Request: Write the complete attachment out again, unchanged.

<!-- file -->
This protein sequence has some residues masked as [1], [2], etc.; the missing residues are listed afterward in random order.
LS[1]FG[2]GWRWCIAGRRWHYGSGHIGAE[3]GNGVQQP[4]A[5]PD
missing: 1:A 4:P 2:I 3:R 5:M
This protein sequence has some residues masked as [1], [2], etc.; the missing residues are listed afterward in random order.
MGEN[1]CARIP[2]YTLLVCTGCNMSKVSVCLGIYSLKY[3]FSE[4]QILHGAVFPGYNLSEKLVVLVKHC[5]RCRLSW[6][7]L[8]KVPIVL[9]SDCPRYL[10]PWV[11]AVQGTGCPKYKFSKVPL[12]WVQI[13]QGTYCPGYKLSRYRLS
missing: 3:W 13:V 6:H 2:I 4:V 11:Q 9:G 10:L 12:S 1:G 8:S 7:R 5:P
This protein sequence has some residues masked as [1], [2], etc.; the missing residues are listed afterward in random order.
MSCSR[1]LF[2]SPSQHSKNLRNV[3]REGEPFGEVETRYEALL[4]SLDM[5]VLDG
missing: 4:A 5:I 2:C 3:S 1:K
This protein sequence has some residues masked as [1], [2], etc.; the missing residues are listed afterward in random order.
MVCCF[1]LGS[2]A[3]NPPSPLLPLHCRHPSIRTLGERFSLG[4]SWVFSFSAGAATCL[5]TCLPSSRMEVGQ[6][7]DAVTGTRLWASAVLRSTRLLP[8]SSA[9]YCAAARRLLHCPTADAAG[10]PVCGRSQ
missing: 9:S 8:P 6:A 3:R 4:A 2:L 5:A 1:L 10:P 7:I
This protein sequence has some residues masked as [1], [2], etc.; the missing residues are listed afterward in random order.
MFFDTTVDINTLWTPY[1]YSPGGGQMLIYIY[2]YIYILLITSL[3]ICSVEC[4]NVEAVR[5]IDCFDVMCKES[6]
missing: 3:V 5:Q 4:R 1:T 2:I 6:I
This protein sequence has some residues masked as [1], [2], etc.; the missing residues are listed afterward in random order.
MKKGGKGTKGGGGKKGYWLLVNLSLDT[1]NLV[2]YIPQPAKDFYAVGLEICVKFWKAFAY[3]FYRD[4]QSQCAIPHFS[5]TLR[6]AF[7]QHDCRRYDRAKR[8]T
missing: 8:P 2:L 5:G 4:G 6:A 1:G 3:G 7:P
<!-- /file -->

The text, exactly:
This protein sequence has some residues masked as [1], [2], etc.; the missing residues are listed afterward in random order.
LS[1]FG[2]GWRWCIAGRRWHYGSGHIGAE[3]GNGVQQP[4]A[5]PD
missing: 1:A 4:P 2:I 3:R 5:M
This protein sequence has some residues masked as [1], [2], etc.; the missing residues are listed afterward in random order.
MGEN[1]CARIP[2]YTLLVCTGCNMSKVSVCLGIYSLKY[3]FSE[4]QILHGAVFPGYNLSEKLVVLVKHC[5]RCRLSW[6][7]L[8]KVPIVL[9]SDCPRYL[10]PWV[11]AVQGTGCPKYKFSKVPL[12]WVQI[13]QGTYCPGYKLSRYRLS
missing: 3:W 13:V 6:H 2:I 4:V 11:Q 9:G 10:L 12:S 1:G 8:S 7:R 5:P
This protein sequence has some residues masked as [1], [2], etc.; the missing residues are listed afterward in random order.
MSCSR[1]LF[2]SPSQHSKNLRNV[3]REGEPFGEVETRYEALL[4]SLDM[5]VLDG
missing: 4:A 5:I 2:C 3:S 1:K
This protein sequence has some residues masked as [1], [2], etc.; the missing residues are listed afterward in random order.
MVCCF[1]LGS[2]A[3]NPPSPLLPLHCRHPSIRTLGERFSLG[4]SWVFSFSAGAATCL[5]TCLPSSRMEVGQ[6][7]DAVTGTRLWASAVLRSTRLLP[8]SSA[9]YCAAARRLLHCPTADAAG[10]PVCGRSQ
missing: 9:S 8:P 6:A 3:R 4:A 2:L 5:A 1:L 10:P 7:I
This protein sequence has some residues masked as [1], [2], etc.; the missing residues are listed afterward in random order.
MFFDTTVDINTLWTPY[1]YSPGGGQMLIYIY[2]YIYILLITSL[3]ICSVEC[4]NVEAVR[5]IDCFDVMCKES[6]
missing: 3:V 5:Q 4:R 1:T 2:I 6:I
This protein sequence has some residues masked as [1], [2], etc.; the missing residues are listed afterward in random order.
MKKGGKGTKGGGGKKGYWLLVNLSLDT[1]NLV[2]YIPQPAKDFYAVGLEICVKFWKAFAY[3]FYRD[4]QSQCAIPHFS[5]TLR[6]AF[7]QHDCRRYDRAKR[8]T
missing: 8:P 2:L 5:G 4:G 6:A 1:G 3:G 7:P